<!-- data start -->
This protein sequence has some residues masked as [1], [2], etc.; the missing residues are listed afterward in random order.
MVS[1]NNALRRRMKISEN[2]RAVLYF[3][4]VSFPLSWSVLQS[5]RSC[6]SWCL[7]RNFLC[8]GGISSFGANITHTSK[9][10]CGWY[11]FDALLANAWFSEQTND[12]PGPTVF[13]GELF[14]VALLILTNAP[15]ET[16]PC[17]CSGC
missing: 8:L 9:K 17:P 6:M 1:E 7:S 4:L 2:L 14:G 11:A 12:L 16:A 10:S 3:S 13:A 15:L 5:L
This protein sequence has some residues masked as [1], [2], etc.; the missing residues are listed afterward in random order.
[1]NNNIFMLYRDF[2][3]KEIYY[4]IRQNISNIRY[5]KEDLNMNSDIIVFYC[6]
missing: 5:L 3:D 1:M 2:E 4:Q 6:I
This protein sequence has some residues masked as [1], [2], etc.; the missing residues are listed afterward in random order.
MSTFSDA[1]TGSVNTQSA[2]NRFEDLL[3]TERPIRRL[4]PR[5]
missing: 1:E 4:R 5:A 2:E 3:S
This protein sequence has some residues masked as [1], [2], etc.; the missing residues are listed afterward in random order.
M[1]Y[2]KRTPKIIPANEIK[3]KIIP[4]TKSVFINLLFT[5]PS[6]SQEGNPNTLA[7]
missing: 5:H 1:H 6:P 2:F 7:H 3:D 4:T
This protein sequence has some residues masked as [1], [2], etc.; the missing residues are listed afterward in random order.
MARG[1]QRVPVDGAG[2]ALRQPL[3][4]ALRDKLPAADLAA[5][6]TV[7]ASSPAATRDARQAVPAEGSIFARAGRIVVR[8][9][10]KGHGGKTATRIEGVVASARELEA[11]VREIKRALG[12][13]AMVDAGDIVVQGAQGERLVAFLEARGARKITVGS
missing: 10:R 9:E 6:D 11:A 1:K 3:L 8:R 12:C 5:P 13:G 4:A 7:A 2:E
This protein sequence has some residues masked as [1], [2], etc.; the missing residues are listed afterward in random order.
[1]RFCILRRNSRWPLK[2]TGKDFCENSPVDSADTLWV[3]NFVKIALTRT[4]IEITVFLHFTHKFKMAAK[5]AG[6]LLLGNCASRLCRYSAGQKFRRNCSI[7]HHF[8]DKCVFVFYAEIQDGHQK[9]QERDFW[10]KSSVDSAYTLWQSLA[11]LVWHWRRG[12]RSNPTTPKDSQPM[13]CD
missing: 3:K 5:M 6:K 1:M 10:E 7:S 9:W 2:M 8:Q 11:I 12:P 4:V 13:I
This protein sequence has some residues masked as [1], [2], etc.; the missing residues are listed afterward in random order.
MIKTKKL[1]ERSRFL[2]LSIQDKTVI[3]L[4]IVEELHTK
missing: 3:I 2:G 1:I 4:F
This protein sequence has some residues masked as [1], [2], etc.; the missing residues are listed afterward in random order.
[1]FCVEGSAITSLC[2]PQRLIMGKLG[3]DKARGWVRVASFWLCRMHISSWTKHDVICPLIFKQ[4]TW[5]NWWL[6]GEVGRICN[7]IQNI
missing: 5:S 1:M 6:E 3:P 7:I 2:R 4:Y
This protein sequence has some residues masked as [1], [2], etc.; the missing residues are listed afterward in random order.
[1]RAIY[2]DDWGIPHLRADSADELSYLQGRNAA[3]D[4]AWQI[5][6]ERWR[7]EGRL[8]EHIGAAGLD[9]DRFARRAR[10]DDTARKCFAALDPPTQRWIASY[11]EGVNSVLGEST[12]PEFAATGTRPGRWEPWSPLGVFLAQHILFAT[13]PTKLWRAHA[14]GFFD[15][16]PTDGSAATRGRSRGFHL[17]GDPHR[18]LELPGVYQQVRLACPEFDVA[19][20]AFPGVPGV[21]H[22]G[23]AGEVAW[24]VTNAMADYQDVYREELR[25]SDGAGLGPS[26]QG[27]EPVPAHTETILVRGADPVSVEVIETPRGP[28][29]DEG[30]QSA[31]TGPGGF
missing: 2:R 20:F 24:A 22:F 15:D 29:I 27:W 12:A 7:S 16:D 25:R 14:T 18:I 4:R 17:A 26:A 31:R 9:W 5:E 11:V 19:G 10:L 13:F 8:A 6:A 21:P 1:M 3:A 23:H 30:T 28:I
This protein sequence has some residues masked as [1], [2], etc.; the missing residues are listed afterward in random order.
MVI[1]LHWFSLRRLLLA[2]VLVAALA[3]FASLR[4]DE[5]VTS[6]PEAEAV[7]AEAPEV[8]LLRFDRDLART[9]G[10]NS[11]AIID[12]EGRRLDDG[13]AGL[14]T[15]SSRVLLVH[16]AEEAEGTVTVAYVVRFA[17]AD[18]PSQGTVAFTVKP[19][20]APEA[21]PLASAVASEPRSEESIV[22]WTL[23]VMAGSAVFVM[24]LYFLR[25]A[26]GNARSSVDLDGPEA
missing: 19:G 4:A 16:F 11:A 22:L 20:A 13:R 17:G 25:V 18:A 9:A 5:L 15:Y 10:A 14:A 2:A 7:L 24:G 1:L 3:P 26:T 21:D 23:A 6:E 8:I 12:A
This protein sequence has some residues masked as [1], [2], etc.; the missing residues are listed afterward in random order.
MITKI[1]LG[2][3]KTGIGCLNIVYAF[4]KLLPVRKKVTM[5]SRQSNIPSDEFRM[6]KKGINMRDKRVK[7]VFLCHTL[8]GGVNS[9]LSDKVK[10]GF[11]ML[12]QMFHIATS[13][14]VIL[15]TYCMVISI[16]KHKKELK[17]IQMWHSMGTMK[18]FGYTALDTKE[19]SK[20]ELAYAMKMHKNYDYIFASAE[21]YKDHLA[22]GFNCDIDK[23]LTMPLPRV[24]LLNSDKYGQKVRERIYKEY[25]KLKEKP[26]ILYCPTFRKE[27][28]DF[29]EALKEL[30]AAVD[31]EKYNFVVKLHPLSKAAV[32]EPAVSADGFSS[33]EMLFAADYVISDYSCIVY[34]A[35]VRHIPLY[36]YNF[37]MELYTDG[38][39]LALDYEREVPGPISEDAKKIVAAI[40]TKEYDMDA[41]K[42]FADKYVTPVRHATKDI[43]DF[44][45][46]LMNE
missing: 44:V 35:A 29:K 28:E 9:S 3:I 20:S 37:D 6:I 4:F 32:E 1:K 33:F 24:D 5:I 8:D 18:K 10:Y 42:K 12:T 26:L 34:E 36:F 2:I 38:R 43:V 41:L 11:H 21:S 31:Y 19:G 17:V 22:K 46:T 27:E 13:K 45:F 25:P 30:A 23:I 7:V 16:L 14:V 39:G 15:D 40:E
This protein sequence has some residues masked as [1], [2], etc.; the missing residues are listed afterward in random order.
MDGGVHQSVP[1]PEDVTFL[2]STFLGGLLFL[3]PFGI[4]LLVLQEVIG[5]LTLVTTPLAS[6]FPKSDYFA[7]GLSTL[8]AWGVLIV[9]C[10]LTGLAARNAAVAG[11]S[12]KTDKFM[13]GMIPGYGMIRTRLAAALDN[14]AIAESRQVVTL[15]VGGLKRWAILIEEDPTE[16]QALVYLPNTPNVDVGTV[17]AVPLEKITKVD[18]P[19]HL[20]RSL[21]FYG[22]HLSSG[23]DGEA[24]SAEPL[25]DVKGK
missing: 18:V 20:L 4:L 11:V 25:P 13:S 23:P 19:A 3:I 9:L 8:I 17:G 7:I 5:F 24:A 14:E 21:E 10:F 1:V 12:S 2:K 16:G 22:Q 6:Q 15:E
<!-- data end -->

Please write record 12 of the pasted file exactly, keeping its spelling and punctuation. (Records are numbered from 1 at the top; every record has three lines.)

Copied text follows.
This protein sequence has some residues masked as [1], [2], etc.; the missing residues are listed afterward in random order.
MDGGVHQSVP[1]PEDVTFL[2]STFLGGLLFL[3]PFGI[4]LLVLQEVIG[5]LTLVTTPLAS[6]FPKSDYFA[7]GLSTL[8]AWGVLIV[9]C[10]LTGLAARNAAVAG[11]S[12]KTDKFM[13]GMIPGYGMIRTRLAAALDN[14]AIAESRQVVTL[15]VGGLKRWAILIEEDPTE[16]QALVYLPNTPNVDVGTV[17]AVPLEKITKVD[18]P[19]HL[20]RSL[21]FYG[22]HLSSG[23]DGEA[24]SAEPL[25]DVKGK
missing: 18:V 20:L 4:L 11:V 25:P 13:S 23:P 19:A 3:I 9:L 8:I 17:G 7:I 5:F 24:A 14:E 21:E 10:F 1:V 12:S 2:K 16:G 22:Q 6:Q 15:E